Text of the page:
Christmas Day this year will be the 100th anniversary of a huge memorial service on Capitol Hill for Inez Milholland Boissevain, a New Yorker who died on Nov. 25, 1916. Her death played a crucial role in the passage of the 19th Amendment giving women the right to vote.
Inez was the probably the most famous American feminist alive in 1916. She led the 1913 Woman Suffrage Parade in Washington, D.C. Later that year she secretly married Eugen Boissevain, who was my mother’s uncle. It was front-page news all over the United States because feminism and marriage were then considered incompatible. The New York Times described Inez as “the fairest of the Amazons.”
She died weeks after collapsing in Los Angeles during a speech urging a vote against the re-election of President Woodrow Wilson because he opposed women’s suffrage and what was called the Susan B. Anthony Amendment. Her shocking death sparked hundreds of tributes and memorials around the country. The huge Christmas Day funeral service in the Hall of Heroes led to a White House meeting of members of the National Woman’s Party with President Wilson to urge him — in memory of Inez — to support the constitutional amendment recognizing the right of women to vote.
Wilson’s response to the delegation was condescending. He explained that it was impossible for him to hold together the southern wing of the Democratic Party if he championed a federal amendment, as they would have known if they had done their political homework. The fuming delegation went back across Lafayette Square to the Woman’s Party headquarters and decided to picket the White House every day until Wilson changed his mind.
The picketers were in due course arrested and transported to the Occoquan Women’s Workhouse in Lorton, Va. They promptly went on a hunger strike and were force-fed like geese. When descriptions of this torture were smuggled out of the workhouse, public opinion shifted decisively, and Wilson decided to support the 19th Amendment. It was passed by both houses of Congress and became law in 1920.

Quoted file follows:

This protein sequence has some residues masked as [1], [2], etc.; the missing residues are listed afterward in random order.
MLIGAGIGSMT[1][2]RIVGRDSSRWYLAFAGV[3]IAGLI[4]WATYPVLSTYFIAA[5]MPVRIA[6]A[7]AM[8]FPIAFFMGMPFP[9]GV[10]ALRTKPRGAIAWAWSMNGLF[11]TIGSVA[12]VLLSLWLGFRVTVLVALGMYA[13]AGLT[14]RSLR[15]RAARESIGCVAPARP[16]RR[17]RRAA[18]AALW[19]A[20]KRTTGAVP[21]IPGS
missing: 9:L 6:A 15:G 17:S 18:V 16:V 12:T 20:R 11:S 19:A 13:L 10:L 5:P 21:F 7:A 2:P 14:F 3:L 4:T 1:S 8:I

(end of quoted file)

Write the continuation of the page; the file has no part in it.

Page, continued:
New Yorkers were prominent in the achievement. Elizabeth Cady Stanton and Susan B. Anthony were from the Rochester area. Inez was Brooklyn-born and Vassar-educated. Her portrait on a horse has been hung over the mantelpiece in the National Woman’s Party headquarters in Washington for nearly a century. Money to support the party came from Alva Vanderbilt Belmont, whose castle at Sands Point on Long Island is widely viewed as the model for F. Scott Fitzgerald’s “Great Gatsby” mansion.
One reason for Inez’s effectiveness was that she understood the media, as the daughter of a Lincoln Republican newspaper editor who in midcareer became wealthy by promoting underground tubes for the distribution of mail. Her father, an Irish Presbyterian, was the first treasurer of the N.A.A.C.P.
She championed the cause of the small upstart activist Delta sorority at Howard University to be represented in the women’s suffrage march when others in 1913 feared a backlash among whites in segregated Washington and the Southern states. I attended the 100th anniversary of that march three years ago. It attracted 5,000 Delta marchers from around the country, outnumbering by more than 10 to 1 representation by the traditional women’s organizations that existed in 1913.
In the wake of the defeat of the first female major-party presidential candidate in U.S. history in 2016, American women’s groups are organizing a Women’s March on Washington on Jan. 21. The urgency and passion with which Inez and her colleagues in the National Woman’s Party pursued their cause turned around the media, the public, and then the president, in that order. Remembering how women succeeded in the years 1913 to 1920 and translating that to a radically transformed media environment might be useful for those planning the 2017 march.
John Tepper Marlin wrote a play about the women’s suffrage movement that was staged at Rochester’s Geva Theatre in 1998 and twice at the Springs Presbyterian Church in 2005. He has lived in Springs since 1981.